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Why tech companies want governments to regulate AI

It’s been almost a year since the release of ChatGPT, which sparked a market-changing AI boom.

And while reality and other unfavorable factors may dampen the hype, Alphabet (GOOG, GOOGL) CEO Sundar Pichai, Microsoft (MSFT) President Brad Smith, and OpenAI Business leaders such as Sam Altman support AI regulation. This has traditionally been one of the biggest headwinds for new technologies.

So why do AI leaders support regulation? There are actually several reasons. At its core, a carefully thought-out set of rules ensures that AI companies can invest in products they know won’t go unregulated in the future.

Regulation also means companies have a uniform set of rules, rather than a patchwork of different AI laws across different states.

“The worst-case scenario for companies is that there are 50 different rules at the state level. It would be expensive to come up with different software in Idaho as opposed to Illinois,” says the Brookings Institution. Darrell West, a senior researcher at the Center for Technology Innovation, explained.

OpenAI CEO Sam Altman testifies during the Senate Judiciary Privacy, Technology, and Law Subcommittee hearing OpenAI CEO Sam Altman testifies during the Senate Judiciary Privacy, Technology, and Law Subcommittee hearing

OpenAI CEO Sam Altman will testify in May 2023 at a Senate Judiciary Privacy, Technology, and Law Subcommittee hearing entitled “Surveillance of AI: The Rules of Artificial Intelligence.” (Image: Reuters/Elizabeth Franz) (Elizabeth Franz/Reuters)

And, of course, seeking regulation could give companies more power in shaping future AI rules. But passing any legislation in the near term could be a tall order for Washington.

“They definitely want to help shape it so that it makes sense and is cost-effective from their perspective,” explained Avivah Litan, distinguished vice president and analyst at Gartner. did. “They want to prevent heavy mandatory regulations that would cost them huge amounts of money to maintain compliance.”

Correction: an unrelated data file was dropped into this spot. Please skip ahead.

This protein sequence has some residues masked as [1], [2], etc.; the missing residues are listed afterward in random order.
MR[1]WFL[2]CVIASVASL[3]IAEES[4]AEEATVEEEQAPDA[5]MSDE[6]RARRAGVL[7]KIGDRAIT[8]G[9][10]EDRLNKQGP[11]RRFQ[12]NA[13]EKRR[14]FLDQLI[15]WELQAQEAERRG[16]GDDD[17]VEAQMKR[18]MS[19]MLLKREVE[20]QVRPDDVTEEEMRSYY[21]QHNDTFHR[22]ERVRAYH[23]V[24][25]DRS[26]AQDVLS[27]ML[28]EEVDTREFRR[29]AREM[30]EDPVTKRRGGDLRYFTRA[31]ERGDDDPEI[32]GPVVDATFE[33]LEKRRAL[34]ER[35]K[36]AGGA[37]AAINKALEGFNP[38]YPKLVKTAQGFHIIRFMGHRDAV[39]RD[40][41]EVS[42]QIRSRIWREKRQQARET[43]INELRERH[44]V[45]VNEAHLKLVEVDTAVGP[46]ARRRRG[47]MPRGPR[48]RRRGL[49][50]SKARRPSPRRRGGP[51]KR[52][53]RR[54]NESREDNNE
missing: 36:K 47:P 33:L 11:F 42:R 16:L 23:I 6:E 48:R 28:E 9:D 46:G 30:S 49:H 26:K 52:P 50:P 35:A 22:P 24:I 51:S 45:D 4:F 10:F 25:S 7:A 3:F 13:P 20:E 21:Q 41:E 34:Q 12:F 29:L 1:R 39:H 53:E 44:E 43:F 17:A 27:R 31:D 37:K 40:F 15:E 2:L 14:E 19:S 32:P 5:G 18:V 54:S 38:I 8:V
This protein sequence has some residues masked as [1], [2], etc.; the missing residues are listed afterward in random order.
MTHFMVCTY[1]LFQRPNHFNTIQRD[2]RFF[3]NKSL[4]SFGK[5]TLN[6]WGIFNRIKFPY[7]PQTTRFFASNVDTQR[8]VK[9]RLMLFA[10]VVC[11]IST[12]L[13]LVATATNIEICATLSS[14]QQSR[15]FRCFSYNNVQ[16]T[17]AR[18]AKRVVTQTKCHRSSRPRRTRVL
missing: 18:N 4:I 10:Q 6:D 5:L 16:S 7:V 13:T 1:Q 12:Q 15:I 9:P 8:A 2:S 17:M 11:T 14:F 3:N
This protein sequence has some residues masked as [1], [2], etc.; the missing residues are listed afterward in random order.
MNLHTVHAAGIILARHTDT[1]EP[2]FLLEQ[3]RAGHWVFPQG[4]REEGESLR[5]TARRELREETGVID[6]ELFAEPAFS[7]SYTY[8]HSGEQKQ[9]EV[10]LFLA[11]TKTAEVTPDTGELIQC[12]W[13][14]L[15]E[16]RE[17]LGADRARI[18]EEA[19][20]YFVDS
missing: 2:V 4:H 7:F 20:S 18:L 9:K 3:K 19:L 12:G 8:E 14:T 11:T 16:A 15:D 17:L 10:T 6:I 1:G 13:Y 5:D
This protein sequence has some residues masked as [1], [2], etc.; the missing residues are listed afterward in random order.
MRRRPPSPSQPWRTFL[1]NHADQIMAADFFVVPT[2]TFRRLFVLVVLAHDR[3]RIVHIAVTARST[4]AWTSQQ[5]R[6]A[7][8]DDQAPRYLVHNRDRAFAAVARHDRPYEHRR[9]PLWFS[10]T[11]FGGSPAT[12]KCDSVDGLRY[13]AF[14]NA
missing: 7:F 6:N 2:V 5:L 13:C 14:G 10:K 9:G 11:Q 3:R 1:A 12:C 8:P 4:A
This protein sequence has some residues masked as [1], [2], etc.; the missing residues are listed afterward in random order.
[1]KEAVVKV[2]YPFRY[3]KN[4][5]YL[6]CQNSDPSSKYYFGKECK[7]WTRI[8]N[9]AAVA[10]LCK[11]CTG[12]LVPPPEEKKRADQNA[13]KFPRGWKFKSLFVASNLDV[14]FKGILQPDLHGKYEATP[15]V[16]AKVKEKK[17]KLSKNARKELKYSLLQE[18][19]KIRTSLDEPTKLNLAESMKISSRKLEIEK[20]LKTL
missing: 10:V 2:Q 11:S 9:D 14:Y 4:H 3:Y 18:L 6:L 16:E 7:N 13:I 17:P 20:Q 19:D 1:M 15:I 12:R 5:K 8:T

How regulation helps businesses and consumers

It may seem counterintuitive for technology companies to seek regulation of AI, but for companies investing millions or even billions of dollars in new technologies, specific legislation could Investments will not be made illegal in the future.

“You may not like the regulations, but at least you know exactly what to expect and how to optimize your processes to comply with them,” said Regina Barzilay, Distinguished Professor of Engineering at MIT School of Engineering. explains.

Wednesday, September 13, 2023, at the U.S. Capitol in Washington after a closed-door meeting of major technology CEOs to discuss the priorities and risks surrounding artificial intelligence and how it should be regulated. Alphabet/Google CEO Sundar Pichai (center) departing.  (AP Photo/Jacqueline Martin)Wednesday, September 13, 2023, at the U.S. Capitol in Washington after a closed-door meeting of major technology CEOs to discuss priorities and risks surrounding artificial intelligence and how it should be regulated. Alphabet/Google CEO Sundar Pichai (center) departing.  (AP Photo/Jacqueline Martin)